After China’s year of unprecedented crackdowns, roiling markets and halting deals, bankers and lawyers expect tighter scrutiny to continue in 2022 but say clearer rules will give investors some certainty about the regulatory environment.

Over the past year, Beijing has clamped down on antitrust violations, banned private tuition groups, reined in property developers’ debt binge, and made some offshore listings close to impossible.

Analysts expect those actions to extend into the new year with particular focus on data protection and deals that present national security risks while authorities also seek to step up control on private enterprise.

“Investors have been forced to consider a series of new regulatory risks over the last year, and those fears are not going to disappear any time soon,” said Logan Wright, director of China markets research at Rhodium Group.

“We’ve also seen some bureaucratic institutions successfully expanding their purviews in recent months, which broadens the range of potential regulatory concerns for investors next year,” he said.

China in November elevated the status of the antitrust unit of the State Administration for Market Regulation to the deputy-ministerial-level, a bureaucratic promotion that gives it more access to resources for probing deals.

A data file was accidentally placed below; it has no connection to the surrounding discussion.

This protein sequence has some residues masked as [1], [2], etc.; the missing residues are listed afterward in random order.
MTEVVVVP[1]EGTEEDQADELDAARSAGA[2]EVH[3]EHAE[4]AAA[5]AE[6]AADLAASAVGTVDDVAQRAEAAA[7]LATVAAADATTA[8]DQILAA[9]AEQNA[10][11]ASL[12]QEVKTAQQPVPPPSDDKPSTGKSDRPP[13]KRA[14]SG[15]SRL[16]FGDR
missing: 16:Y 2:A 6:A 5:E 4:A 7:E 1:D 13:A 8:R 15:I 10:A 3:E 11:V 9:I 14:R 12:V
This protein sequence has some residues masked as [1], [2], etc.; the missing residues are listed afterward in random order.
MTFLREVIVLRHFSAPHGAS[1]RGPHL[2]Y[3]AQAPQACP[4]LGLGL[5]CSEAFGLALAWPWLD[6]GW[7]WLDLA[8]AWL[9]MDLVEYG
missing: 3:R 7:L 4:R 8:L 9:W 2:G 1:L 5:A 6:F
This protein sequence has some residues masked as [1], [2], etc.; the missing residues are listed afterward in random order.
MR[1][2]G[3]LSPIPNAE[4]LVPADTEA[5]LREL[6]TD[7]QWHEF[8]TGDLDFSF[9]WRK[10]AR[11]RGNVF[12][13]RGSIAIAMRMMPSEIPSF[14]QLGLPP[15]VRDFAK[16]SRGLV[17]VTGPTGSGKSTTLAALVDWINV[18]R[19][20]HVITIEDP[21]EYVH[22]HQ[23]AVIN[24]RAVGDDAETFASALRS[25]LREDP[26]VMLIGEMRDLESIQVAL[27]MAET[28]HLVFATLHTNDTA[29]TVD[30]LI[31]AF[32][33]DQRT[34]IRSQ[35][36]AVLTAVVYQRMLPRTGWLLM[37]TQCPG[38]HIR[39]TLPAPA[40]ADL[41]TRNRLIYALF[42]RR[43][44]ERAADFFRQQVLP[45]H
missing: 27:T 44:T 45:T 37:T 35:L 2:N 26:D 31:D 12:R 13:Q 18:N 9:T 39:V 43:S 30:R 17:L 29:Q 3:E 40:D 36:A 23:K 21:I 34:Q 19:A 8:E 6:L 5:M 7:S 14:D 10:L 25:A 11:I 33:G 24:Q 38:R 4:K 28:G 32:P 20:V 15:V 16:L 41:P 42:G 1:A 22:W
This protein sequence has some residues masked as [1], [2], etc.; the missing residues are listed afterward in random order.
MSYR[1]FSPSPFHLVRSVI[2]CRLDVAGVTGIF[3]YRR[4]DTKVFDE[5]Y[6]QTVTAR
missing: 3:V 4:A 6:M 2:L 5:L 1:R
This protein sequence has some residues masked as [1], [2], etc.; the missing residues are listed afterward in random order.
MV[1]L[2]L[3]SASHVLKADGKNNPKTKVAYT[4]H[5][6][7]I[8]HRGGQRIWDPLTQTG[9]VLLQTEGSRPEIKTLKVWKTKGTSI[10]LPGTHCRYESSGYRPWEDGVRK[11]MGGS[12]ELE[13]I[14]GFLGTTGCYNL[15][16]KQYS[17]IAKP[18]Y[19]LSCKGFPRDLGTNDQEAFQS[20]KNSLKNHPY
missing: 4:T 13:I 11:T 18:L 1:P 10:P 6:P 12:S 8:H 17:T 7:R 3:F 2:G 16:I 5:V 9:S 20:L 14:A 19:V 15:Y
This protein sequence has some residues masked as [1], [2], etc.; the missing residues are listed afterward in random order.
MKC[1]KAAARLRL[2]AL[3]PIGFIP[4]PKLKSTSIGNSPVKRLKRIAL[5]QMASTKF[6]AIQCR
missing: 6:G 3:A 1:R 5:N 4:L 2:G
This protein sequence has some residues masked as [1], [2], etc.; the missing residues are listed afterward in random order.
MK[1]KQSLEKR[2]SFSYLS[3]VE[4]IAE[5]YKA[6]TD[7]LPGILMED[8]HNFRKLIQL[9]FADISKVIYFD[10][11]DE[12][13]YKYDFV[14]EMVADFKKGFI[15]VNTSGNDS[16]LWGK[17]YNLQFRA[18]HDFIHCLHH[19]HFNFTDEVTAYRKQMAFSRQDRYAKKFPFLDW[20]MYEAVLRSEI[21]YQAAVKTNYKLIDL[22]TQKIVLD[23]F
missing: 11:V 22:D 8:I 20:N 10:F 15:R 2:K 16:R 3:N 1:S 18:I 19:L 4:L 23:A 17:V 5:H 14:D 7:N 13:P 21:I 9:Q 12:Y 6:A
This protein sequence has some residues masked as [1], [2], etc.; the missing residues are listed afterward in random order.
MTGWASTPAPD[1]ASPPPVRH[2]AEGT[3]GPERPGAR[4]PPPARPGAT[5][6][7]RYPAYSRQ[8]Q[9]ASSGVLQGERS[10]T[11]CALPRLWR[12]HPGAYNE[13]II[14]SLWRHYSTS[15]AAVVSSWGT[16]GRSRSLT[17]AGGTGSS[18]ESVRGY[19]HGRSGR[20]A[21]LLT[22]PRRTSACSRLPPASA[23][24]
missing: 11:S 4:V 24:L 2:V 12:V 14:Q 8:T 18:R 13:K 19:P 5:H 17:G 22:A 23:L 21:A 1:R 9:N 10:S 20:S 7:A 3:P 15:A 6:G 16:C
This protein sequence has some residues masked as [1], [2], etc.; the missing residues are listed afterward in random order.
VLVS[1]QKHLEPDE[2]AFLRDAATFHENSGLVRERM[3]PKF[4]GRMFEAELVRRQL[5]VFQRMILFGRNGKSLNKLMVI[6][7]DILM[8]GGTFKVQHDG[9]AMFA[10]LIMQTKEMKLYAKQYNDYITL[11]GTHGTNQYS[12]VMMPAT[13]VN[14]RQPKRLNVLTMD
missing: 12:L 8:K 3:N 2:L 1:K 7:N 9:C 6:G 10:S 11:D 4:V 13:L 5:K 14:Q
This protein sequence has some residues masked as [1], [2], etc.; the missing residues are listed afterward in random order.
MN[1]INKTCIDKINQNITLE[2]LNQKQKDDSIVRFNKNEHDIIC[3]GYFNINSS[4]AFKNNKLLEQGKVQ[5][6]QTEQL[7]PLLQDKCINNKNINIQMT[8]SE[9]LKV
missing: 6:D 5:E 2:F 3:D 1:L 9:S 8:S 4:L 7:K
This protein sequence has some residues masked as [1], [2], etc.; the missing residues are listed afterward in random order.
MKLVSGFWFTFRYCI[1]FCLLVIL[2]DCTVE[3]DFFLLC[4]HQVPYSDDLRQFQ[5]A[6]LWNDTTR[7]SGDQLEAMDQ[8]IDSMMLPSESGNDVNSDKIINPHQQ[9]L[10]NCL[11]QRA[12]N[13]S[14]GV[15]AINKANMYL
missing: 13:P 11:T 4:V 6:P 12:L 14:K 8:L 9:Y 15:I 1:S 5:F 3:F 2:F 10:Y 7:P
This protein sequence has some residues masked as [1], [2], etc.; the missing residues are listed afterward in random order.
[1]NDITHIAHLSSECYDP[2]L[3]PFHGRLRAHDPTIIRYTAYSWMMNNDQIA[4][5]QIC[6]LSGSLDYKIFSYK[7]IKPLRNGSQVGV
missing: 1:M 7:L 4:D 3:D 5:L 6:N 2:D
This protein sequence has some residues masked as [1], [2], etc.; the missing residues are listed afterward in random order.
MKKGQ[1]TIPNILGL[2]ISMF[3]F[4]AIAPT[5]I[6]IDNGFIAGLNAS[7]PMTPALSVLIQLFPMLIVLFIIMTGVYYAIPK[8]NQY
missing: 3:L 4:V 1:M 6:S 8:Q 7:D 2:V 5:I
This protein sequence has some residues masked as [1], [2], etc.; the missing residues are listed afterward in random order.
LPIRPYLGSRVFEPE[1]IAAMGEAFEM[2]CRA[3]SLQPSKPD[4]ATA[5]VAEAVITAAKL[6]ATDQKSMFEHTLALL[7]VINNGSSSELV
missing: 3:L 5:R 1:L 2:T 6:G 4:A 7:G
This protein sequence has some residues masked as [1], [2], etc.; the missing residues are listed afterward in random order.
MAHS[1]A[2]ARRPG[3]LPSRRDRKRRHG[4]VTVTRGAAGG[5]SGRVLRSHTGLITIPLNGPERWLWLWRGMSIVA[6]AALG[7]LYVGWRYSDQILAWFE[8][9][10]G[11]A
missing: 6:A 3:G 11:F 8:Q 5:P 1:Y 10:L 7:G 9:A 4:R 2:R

In a sign of new measures to come, Reuters reported last week that regulators are planning to ban online brokerages from offering offshore trading services to mainland clients due to concerns about data security and capital outflows.

Separately, Beijing has expanded its practice of taking minority stakes in private companies, once limited to news outlets, to firms possessing large amounts of key data, sources have told Reuters.

Alex Roberts, a Shanghai-based counsel at Linklaters, said regulators will also look deeper into the network security of big technology companies and expects greater overlap of data and antitrust regulators’ supervisory objectives.

Those regulatory moves come as China heads into a critical year with President Xi Jinping almost certain to secure a historic third term as Communist Party leader.”The tightening (government) controls are unprecedented in the years since Deng Xiaoping gradually opened the economy,” said Andrew Collier, managing director of Hong Kong-based Orient Capital Research.